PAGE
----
The recall of nearly 8 million Toyota vehicles was years in the making and was complicated by excuses offered to regulators and by delay tactics employed by Toyota, according to several news reports this morning.
Toyota's relationship with industry regulators, as The New York Times puts it, was a "kabuki dance" that even involved an unprecedented trip to Japan by National Highway Traffic Safety Administration Secretary Ray LaHood. Toyota execs were reportedly "dragging things out" and "offering excuses that didn't make any sense."
Worse, the problems with the accelerators in Toyota vehicles were first spotted in 2003. Here's the NYT:
"...internal agency documents and interviews with auto safety experts demonstrate that the safety agency and the auto giant it regulated engaged in a Kabuki dance of sorts in the months and years before tensions coalesced. Drivers would file complaints by the dozens about mysterious accelerations and other hazards, federal regulators would open official reviews, Toyota would promise answers, the regulators would complain about not receiving the information they needed, and in the end, almost nothing would come of any of it.
Six times since 2003 in fact, the safety agency opened inquiries into possible Toyota safety problems, and six times it closed them without any significant action."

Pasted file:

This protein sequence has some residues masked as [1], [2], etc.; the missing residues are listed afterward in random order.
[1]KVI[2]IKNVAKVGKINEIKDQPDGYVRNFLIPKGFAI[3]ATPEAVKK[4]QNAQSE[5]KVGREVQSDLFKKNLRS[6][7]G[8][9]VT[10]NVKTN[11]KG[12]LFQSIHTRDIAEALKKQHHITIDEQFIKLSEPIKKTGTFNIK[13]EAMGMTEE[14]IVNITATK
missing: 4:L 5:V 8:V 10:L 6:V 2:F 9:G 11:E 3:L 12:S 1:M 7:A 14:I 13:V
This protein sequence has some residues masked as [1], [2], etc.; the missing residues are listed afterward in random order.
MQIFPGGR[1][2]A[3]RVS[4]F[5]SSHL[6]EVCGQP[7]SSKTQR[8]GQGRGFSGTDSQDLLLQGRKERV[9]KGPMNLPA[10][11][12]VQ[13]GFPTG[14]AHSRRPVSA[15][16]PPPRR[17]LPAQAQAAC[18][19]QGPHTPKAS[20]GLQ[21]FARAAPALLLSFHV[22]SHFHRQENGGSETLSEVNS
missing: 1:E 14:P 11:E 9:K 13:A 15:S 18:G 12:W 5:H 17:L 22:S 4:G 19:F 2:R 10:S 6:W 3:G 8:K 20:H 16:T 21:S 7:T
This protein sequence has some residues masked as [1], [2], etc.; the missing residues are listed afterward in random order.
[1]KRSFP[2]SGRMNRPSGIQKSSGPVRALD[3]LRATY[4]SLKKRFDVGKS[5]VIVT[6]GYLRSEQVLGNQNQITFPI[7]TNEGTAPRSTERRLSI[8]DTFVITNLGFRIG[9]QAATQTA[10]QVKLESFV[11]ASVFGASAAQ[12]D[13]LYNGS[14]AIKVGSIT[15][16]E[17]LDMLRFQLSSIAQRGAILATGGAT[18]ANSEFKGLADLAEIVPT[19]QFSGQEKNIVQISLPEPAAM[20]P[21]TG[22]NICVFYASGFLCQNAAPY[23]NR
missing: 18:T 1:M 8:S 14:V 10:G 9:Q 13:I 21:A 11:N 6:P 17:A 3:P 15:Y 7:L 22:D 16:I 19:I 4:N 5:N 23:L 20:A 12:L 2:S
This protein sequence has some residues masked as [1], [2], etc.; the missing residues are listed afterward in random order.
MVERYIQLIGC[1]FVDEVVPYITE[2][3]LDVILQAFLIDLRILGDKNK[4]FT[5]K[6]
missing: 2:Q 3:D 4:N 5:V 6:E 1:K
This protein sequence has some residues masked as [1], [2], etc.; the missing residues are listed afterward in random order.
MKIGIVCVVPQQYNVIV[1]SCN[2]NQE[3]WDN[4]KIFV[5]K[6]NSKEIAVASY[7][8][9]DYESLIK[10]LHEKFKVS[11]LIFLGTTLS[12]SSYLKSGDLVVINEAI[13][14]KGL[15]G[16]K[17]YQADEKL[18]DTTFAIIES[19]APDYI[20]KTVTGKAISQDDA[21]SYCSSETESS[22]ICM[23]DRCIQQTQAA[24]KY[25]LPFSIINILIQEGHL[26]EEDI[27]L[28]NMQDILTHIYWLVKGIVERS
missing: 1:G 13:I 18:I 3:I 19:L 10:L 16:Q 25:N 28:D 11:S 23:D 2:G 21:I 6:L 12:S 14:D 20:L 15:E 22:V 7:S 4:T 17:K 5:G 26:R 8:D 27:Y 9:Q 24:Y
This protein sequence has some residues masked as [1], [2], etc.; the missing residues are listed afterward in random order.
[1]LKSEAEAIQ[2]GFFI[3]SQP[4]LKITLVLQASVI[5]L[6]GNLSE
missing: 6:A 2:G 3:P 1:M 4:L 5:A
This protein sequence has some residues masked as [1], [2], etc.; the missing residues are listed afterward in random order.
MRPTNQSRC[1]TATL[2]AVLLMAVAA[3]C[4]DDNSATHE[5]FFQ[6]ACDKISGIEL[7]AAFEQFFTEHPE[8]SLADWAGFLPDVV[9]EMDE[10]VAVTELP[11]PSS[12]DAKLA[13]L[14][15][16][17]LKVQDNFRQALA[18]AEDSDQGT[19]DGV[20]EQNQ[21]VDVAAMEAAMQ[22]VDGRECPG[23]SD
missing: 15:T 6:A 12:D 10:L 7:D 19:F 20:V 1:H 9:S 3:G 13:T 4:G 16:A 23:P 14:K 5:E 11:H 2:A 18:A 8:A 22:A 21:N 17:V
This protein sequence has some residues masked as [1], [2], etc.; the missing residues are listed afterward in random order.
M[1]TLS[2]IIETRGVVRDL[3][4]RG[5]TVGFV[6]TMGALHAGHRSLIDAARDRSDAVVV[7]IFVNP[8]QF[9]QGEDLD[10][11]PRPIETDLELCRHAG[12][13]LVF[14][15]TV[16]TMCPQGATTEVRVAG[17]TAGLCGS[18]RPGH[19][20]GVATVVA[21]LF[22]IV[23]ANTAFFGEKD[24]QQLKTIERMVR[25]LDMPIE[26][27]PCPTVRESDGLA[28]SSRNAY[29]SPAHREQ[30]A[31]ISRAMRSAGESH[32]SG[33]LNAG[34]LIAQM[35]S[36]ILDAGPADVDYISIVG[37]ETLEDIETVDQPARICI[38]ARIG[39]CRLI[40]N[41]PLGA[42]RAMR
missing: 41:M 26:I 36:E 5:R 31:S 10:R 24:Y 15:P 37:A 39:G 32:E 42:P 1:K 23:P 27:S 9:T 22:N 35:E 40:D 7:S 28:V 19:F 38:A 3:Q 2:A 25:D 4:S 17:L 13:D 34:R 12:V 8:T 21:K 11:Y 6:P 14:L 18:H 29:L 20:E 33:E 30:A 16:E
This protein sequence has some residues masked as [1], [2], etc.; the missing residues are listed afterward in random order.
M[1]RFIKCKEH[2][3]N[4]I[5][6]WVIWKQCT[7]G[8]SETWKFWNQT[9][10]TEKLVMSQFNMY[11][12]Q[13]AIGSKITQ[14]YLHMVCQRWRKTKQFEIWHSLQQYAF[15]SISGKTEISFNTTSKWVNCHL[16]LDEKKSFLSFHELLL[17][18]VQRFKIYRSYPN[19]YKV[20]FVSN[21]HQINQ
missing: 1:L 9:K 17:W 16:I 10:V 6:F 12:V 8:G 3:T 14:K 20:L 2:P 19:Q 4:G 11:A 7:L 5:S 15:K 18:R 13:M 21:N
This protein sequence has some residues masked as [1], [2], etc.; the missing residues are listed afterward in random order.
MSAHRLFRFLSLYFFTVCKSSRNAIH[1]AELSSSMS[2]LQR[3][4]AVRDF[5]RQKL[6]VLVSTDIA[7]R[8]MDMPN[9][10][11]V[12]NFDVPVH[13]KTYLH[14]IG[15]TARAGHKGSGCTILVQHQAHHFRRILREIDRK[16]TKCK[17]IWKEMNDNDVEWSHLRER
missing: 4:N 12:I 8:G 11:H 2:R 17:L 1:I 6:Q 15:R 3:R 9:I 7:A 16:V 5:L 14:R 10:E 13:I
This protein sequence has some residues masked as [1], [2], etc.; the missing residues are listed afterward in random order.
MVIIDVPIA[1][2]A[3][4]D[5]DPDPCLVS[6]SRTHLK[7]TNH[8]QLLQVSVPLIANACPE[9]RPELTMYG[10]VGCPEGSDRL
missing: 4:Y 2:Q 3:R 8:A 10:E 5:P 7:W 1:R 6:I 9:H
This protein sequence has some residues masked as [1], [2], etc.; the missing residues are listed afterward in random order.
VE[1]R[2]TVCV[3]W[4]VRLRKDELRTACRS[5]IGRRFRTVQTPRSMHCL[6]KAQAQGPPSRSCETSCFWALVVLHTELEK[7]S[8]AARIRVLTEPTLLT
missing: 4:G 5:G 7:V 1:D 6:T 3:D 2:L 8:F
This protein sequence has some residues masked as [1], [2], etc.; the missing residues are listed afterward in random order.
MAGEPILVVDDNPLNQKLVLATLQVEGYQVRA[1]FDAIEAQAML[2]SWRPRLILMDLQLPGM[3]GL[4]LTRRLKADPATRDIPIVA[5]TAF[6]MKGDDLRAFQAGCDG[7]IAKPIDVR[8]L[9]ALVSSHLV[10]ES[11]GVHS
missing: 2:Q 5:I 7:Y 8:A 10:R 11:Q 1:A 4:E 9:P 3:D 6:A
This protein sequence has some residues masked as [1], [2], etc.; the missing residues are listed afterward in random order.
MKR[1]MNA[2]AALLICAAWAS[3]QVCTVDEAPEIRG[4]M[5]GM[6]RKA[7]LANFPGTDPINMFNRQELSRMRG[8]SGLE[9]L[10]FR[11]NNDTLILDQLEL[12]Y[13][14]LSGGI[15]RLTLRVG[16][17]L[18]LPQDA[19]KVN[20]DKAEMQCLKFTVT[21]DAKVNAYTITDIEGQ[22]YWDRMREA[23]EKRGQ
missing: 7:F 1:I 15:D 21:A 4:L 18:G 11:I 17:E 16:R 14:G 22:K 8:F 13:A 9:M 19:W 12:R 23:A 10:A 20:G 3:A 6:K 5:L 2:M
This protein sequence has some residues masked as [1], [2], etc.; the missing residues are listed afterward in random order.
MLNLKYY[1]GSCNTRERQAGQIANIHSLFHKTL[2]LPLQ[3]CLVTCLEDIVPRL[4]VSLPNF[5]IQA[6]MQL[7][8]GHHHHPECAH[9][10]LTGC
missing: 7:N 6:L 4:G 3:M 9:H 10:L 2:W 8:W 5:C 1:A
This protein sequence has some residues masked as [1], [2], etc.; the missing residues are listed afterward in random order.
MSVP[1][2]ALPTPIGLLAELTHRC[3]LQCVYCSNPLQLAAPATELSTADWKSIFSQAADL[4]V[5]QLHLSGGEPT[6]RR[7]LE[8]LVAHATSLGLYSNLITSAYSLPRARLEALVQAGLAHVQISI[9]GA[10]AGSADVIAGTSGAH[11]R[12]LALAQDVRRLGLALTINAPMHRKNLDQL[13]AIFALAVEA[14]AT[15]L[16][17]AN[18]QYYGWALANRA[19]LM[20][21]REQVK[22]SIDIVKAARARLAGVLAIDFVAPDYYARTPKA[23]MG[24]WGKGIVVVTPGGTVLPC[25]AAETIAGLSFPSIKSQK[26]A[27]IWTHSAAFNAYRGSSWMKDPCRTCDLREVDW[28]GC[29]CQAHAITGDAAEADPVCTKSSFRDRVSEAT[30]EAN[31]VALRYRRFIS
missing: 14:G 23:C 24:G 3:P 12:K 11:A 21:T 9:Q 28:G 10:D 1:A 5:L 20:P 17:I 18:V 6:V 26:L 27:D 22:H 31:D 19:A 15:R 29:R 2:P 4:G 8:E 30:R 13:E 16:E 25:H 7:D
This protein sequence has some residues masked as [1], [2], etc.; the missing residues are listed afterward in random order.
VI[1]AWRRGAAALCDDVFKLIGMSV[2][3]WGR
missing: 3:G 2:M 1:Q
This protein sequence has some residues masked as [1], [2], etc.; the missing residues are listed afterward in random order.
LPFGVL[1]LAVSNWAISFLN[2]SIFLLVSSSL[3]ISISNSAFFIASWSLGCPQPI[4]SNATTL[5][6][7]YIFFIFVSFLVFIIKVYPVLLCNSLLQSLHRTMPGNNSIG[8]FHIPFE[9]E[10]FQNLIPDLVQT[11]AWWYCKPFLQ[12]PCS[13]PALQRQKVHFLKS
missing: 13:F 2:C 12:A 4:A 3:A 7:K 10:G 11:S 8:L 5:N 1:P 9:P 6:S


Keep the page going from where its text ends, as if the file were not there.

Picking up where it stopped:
At the same time, the Wall Street Journal points out that Toyota's vaunted "culture of secrecy" helped keep regulators in the dark about gas pedal problems. And, it seems that the NHTSA largely relies on automakers to police themselves. Here's the WSJ:
Car makers "are almost self-regulated," said an auto-industry chief executive who has worked with NHTSA. Without makers' help, there's "no way for NHTSA to look into all these issues." To spur cooperation, the agency has the power to force recalls and fine companies for providing misleading information or not providing safety information in a timely fashion.
Toyota for years has been one of the most difficult auto makers for regulators to deal with because it is resistant to being told what to do, said Joan Claybrook, a former NHTSA administrator who later became president of consumer-advocacy group Public Citizen until stepping down last year. But she also blamed the agency's collaborative approach for undermining its role
In 2007, notes the WSJ, the NTHSA wanted to issue a recall of Lexus and Camry vehicles because of concerns over a faulty gas pedal, but Toyota assured the agency that the problems were confined to the floor mats.
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